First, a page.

what-it-feels-like-to-be-addicted-to-opioids
Bad Experiences Frequently Asked Questions Rehab

What It Feels Like to Be Addicted to Opioids

2018-10-03

If you’ve never tried any opiate before, you might assume that it’s this amazing, wonderful feeling. How else to explain why so many people get addicted to such a dangerous, toxic drug? The high must be worth the risk, right?

The short answer is, not really.

Heroin doesn’t really make you feel that great. It’s more about the absence of pain, rather than the gaining of any sort of pleasure. Usually, in the first few minutes of use, you will get a rush of something like euphoria – although this gets weaker and weaker the more often you use, and you have to keep doing more and more to get that kind of high again. But after the euphoria fades, it’s more like the drug just kills any pain, emotional or physical. Everything is just a little bit nicer, a little blurrier, a little smoother. Everything is just fine and manageable, and you feel like you’re floating in a dream. Nothing matters, nothing at all – except making sure you still have more heroin, because if not, it’s going to hurt. It’s going to hurt really, really bad.

You might wonder why, after having such a bad experience the first time, I ever did heroin again. I wasn’t planning on it and had no real desire to feel that sick, paranoid feeling again. But my boyfriend Brian got more and more into it. Instead of waking up and smoking pot, as he used to, he would wake up and smoke heroin instead. I didn’t really like it. He was a different person – it was like he was there in the room with me, but he wasn’t really there. I felt so disconnected from him and lonely. I could feel him pulling away from me, and I was terrified to lose him. By then my identity was so wrapped up in being his girlfriend, that I didn’t think I’d recognize myself without him.

For some reason, I thought the best way to connect with him again was to get on his level, to try to enjoy what he was enjoying so much. I can’t even blame him – it’s not like he forced me, or even suggested I try it again. It was my own decision. Reluctantly, despite getting sick that first time, I tried smoking again.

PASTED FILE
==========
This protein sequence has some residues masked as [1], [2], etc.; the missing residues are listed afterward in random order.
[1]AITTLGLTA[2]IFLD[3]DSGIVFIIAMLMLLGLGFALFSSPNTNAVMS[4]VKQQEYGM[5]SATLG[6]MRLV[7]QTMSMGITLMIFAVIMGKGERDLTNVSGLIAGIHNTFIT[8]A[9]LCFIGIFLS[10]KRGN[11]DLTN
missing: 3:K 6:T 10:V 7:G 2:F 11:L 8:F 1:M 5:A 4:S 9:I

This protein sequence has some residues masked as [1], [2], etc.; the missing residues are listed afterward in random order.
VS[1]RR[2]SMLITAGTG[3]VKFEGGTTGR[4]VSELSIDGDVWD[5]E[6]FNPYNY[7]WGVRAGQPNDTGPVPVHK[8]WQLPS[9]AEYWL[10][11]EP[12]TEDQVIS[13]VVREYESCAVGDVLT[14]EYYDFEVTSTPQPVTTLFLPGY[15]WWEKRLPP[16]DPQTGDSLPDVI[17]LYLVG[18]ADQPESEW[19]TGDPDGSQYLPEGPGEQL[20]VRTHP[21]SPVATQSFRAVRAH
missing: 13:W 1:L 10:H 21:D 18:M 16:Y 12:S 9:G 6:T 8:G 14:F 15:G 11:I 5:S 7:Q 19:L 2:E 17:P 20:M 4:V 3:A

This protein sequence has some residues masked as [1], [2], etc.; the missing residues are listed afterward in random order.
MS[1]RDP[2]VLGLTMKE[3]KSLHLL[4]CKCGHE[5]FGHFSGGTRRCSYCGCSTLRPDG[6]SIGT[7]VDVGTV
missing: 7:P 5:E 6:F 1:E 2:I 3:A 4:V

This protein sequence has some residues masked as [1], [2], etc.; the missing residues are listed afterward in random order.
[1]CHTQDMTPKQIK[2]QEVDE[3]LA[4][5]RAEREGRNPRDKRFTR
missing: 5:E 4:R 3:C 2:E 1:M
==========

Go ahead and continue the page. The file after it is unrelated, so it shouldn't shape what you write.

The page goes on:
This time, it was totally different.

I was expecting to feel sick again and was waiting for nausea to hit me. But instead of sickness, this time it felt… great.

To this day, nothing compares to that first I took the second time I tried heroin. I was on cloud nine; I’d never felt so happy in my life. I thought, oh, this is what the fuss is all about, I can totally see why Brian is into this, this is great! The intense happy feeling wore off soon though, leaving just a nice, comfortable buzzy feeling that tingled through my body. I floated through the next few hours in a daze, pleasantly numb.

But then the pain hits.

Even just from that one time, I felt so sick when I came down from the drug. My body and brain wanted to be back up in that cloud. So I smoked some more. And some more. And some more. Until I was just like Brian, waking up and smoking every day, as habitual as brushing my teeth.

Because I was just lounging around at Brian’s apartment all day, every day, I gradually lost my friends, my job, and failed out of college with only one semester left until graduation. But I didn’t care. None of this bothered me from up in my cozy cloud with Brian.